• It has Gaiman's usual short wit-bits, as well as some very, very funny content.  There are so many quotable paragraphs!
  • Initially, the peripheral characters were my favourite.  I could have read the book just for glimpses of them (Rosie's mother!  Mrs Dunwiddy!  OH MY!).  But as time went on, other characters really grew on me.  Character change and my related change in response to them -- one of the things that most impressed me about this book.
  • It's told from multiple perspectives.  Including a villain's.  That always makes me squirm.  Because multiple characters lack a moral compass there are some narrative elements to match.  Specifically, some irritating injustice and brief shocking (and relatively graphic) violence.  Sometimes the narrative voice seems to blur between retellings so the elderly women read as one voice...but this was only truly muddy for one section.
  • A highlight: Gaiman writes an inner song for a character, and we gain access to the inner song.  Instead of it seeming trivial / weird / distracting, it matches the anecdotal style and paints such an amusing, strong picture of character.  I loved that.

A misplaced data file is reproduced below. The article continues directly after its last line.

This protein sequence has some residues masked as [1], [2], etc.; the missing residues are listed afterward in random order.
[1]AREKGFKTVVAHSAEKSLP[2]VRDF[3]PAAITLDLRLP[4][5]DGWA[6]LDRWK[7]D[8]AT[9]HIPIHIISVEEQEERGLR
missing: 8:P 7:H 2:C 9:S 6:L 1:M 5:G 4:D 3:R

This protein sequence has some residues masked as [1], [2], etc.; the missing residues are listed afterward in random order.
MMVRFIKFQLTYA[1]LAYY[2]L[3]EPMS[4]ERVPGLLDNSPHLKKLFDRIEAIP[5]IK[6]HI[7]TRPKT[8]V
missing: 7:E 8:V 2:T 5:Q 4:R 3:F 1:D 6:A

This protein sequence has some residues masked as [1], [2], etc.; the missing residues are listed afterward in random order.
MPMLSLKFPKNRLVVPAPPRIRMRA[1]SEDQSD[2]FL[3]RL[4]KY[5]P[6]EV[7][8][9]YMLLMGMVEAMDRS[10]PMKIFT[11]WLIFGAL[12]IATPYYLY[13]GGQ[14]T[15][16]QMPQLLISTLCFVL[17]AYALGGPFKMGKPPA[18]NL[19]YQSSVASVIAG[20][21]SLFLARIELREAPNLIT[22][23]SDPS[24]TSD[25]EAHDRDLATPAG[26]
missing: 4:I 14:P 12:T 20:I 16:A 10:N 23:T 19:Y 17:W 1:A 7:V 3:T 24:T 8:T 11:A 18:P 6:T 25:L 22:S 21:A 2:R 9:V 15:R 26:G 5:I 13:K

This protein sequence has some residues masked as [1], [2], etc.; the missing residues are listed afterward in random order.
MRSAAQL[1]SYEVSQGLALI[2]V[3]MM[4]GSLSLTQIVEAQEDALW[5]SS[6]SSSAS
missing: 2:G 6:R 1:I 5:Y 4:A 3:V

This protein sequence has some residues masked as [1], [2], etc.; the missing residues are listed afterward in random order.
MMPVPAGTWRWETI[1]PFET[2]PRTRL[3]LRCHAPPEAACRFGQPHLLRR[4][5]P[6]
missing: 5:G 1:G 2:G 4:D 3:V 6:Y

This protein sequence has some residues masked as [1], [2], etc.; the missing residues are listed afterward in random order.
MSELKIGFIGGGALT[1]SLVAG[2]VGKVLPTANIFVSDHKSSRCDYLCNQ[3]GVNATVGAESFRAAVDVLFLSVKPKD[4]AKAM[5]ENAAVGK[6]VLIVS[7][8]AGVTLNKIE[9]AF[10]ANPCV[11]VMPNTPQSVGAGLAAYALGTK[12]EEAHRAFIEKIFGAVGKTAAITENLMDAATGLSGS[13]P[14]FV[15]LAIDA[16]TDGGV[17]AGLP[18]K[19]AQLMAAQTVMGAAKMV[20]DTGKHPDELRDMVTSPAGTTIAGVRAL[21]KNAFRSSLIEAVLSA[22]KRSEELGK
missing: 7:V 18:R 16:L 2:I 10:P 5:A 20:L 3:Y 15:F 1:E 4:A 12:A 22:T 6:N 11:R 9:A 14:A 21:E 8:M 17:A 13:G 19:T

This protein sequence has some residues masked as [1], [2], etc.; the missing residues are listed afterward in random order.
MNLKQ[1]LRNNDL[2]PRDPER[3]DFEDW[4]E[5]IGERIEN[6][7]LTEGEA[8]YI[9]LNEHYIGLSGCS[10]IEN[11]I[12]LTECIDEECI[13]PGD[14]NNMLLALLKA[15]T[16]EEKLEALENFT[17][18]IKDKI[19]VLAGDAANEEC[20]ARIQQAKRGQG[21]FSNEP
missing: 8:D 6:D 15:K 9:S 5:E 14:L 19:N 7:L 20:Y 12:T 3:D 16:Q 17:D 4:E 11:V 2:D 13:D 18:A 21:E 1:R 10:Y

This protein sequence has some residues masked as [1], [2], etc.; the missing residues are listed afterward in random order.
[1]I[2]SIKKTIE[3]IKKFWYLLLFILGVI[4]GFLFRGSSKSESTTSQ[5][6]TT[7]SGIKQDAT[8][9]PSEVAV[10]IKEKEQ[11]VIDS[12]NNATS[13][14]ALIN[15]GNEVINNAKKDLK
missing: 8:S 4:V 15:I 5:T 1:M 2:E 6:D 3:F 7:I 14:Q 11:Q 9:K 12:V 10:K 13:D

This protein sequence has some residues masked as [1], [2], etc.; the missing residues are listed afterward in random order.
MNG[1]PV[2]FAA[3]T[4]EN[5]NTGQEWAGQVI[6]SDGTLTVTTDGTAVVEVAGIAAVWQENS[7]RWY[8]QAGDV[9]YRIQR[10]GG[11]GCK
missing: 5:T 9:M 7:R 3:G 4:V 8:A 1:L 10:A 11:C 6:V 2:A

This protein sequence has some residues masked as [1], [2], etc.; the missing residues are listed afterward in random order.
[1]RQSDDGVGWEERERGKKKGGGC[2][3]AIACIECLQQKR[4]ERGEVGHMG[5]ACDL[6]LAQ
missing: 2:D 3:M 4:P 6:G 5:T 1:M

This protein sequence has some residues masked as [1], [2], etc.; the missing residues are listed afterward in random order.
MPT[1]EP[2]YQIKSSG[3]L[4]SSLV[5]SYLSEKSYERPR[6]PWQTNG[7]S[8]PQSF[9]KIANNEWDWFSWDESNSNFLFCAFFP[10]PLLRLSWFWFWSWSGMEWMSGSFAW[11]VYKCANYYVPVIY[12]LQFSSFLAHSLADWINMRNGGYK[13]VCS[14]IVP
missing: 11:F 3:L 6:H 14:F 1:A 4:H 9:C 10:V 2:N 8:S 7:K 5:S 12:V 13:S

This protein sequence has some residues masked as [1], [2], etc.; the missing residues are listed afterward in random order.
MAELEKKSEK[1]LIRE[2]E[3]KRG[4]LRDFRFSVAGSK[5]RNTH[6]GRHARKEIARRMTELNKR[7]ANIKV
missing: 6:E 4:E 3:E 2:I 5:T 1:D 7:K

Anansi Boys reads like an urban fantasy read-alike for The Hitchhiker's Guide...only better, as it achieves tension and momentum I find the latter lacking in. 

Thank you for recommending I get onto this one, Ryan.

Tuesday, May 3, 2016

The Selection - revisited by the royal romance's heir

I enjoyed The Selection Series.  Oh how I know it's not for everyone.  It's heavy on the romance and light on the everything else.  But I thoroughly enjoyed it!

Cass has come back to rewrite The Selection Process for the next generation in her recovering world.
The Heir, Kiera Cass
For me, this story was all about my interest in The Selected.  I wanted to know more about them and see how things played out for them.   Why?  Because the heir(ess) was unlikable for most of the book.  By the end, I was hopeful I could care about her...and still very concerned about the on the self-same day I tore into...